Marshall is a  Diva capable of punting balls away from a ball boy, slipping on McDonald’s wrappers and falling into T.V. sets, and beating up his girlfriend, but he’s a top 5 WR in the NFL.  The Broncos have no one that will come close to his production. 


McDaniels choose DeMaryius Thomas in the first round, because he reminds him of Brandon Marshall?  Huh?  Why not just play nice with “Baby T.O.” and keep the real deal? 


McDaniels passed on Dez Bryant to pick DeMaryius Thomas, because he feared of more off the field issues with Bryant.  Bryant will prove to be excellent receiver in the near future, and will solidify the bad decision made by McDaniels. 


Now, defenses will be facing the trio of Jabar Gaffney, Eddie Royal, and DeMaryius Thomas.  Rookie WRs rarely make an impact in their rookie season, so the pressure will on Gaffney and Royal, who will be facing off against teams best CBs.


In April of 2010, Tony Scheffler was traded to the Detroit Lions.  The Broncos felt inclined to do so, because a year earlier McDaniel’s trade a 2010 3rd round pick and 2009 3rd round pick to draft TE Richard Quinn. 


Quinn caught 12 passes in his three year career at North Carolina.  The 3rd round pick that Denver originally received from Chicago, was given to the Steelers.  The Steelers used this pick to draft Mike Wallace, who has become a nice WR for Pittsburgh.    



 Knowshon Moreno is severely overrated coming into training camp, but with the news of his hamstring strain/slight tear, he has bust written all over him.  Which is why is he falling in’s rankings. 


In 2009, he was out-produced by oft-injured journeyman Correll Buckhalter for the entire season.  He averaged a paltry 3.8 YPC, while Buckhalter averaged 5.4 YPC.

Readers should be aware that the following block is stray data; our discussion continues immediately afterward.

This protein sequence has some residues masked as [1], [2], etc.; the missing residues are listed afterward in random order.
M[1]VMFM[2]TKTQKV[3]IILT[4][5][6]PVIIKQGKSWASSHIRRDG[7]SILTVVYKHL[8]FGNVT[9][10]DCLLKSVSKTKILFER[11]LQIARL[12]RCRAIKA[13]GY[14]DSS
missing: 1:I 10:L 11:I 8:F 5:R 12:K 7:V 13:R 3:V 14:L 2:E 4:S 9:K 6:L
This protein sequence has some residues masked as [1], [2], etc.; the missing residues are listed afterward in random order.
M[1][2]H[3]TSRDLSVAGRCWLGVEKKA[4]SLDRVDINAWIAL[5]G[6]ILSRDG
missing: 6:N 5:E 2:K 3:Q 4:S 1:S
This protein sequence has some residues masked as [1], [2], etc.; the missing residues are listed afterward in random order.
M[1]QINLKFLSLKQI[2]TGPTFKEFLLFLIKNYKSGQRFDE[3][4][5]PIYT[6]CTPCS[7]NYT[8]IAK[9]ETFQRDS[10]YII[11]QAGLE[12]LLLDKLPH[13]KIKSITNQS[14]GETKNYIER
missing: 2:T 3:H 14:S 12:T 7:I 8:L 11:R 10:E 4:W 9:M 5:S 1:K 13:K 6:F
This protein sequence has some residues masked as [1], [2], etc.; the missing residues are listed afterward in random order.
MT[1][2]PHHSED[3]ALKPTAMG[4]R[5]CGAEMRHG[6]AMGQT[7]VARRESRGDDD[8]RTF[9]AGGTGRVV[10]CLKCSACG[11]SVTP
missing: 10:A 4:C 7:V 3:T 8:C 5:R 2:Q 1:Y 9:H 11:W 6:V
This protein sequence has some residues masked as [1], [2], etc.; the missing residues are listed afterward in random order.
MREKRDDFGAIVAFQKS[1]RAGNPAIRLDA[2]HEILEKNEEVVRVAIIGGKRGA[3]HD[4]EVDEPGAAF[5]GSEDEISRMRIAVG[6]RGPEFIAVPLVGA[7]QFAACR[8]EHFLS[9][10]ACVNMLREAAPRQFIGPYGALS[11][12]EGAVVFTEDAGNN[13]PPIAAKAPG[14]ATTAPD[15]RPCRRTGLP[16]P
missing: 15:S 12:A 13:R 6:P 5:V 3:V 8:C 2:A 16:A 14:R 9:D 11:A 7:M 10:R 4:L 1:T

Moreno had zero 100 rushing games. He only had 2 runs over 20 yards, with his longest run from scrimmage being 36 yards.  His longest reception was 27 yards.


When fantasy owners needed him most, during weeks 13-16, he had 123 yards rushing, 69 yards receiving, and one TD.  Whether or not his hamstring is serious, it may linger.  Not worth the risk.


Correll Buckhalter has an “upper back muscle pull” which is not serious, but it’s not like Buck was on anyone’s radar until the last rounds of your draft anyway. 


The Broncos signed LenDale White, and cut Kolby Smith on August 4th.  This further clouds the RB situation in Denver. 


With the loss of Marshall, teams are going to dare whichever QB to beat them with the less-than-stellar WR group and these RBs against 8 man fronts is not appealing.


In January 2010, McDaniels parted ways with defensive coordinator Mike Nolan.  Nolan was responsible for transforming the Broncos defense from the 29th ranked unit in 2008, to the 7th ranked unit in 2009. 


Nolan was quickly swooped up by Bill Parcells and the Dolphins after being released by the Broncos.


To say that Josh McDaniels has made questionable decisions in his Broncos tenure would be an understatement. 


He has traded away to two franchise players, made questionable draft day trades and draft picks, has parted ways with a top defensive coordinator, and his coaching career is tied to a QB that most scouts believe will never be a NFL caliber player.

Pat Bowlen may not rush out to fire McDaniels, even if 2010 is a disaster.  We will have at least two more years of bad decisions and big egos, before of the most storied franchises return to the forefront.

Josh Cohen is co-founder and writer of